BEN Ainslie's coach David Howlett insists thoughts of the four-time Olympic champion competing at Rio 2016 are just that after revealing how he almost crippled under the weight of expectation at London 2012, writes Ryan Bangs of Sportsbeat.
Ainslie, who learned to sail at Falmouth, became the greatest Olympic sailor of all time on Weymouth's waters this summer, claiming his third title in the Finn, fourth overall after Laser gold at Sydney 200 and fifth medal after silver at Atlanta 1996.
It was far from a given though with Dane Jonas Hogh-Christensen threatening to ruin Ainslie's homecoming, leading the regatta after all ten ranking races, however the 35-year-old Brit turned the tide in the medal race.
Now Howlett has revealed how, shortly after he won a sixth Finn Gold Cup in Falmouth little over two months before London 2012, public expectation was raised so high that Ainslie nearly couldn't cope.
And, with reports suggesting Ainslie is line to bid for a fifth Olympic title at 2016 after initially intimating he wouldn't, the man in the know Howlett admits the decision is out there but not yet settled.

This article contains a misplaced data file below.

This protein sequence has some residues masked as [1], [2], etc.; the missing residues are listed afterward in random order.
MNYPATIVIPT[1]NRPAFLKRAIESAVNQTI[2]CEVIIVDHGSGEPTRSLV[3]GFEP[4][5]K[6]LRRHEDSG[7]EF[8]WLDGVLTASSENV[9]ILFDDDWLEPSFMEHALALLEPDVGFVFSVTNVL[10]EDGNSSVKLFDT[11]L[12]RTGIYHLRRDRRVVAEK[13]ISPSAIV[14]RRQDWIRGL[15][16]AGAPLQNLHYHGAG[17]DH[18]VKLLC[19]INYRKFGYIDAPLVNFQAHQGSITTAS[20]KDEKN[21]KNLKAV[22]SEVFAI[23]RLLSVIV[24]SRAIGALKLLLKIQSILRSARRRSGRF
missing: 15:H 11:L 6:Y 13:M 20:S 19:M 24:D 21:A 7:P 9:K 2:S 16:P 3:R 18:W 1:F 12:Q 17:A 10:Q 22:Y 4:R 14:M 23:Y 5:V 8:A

"When Ben won the worlds down in Falmouth there was about 30 press waiting for him and we had never seen that before in sailing," said Howlett.
"From that moment on his life was never the same which was in many ways the beginning of all the troubles for Ben to win the gold because he was so fatigued and drained by it all.
"The future is in the think tank but don't rule anything out. We think it will be light winds in Rio and that makes it harder for Ben because the lighter people will be doing well and some can't lose weight. But we will have to see what happens.
"We had to go into it with the mentality that it was just another one because if we started to think about what it meant then we were in danger of letting it all get to us.
"We tried to get around that as best we could and we did it but it was probably even more than we ever imagined."
Ainslie also had to deal with the complications of back injury in the build up to London 2012 – the 35-year-old going under the knife to fix the problem in January.
And Howlett – who was speaking at the UK Coaching Awards, supported by Gillette – insists that made Ainslie's achievement in Weymouth all the more remarkable.
"Because Ben is a lot smaller than the other guys and because he had a back operation in January and that meant he couldn't get back in the gym to lift his heavy weights," added Howlett.
"He had a good start compared to those in Athens and China. He got off to a reasonably good start but then we had two days of strong winds with the beat against the tide and that was hard."
Gillette's support of the UK Coaching Awards follows its partnership with sports coach UK earlier this year as part of the 'Great Starts' campaign, introduced to celebrate coaches and inspire the next generation by awarding coaching grants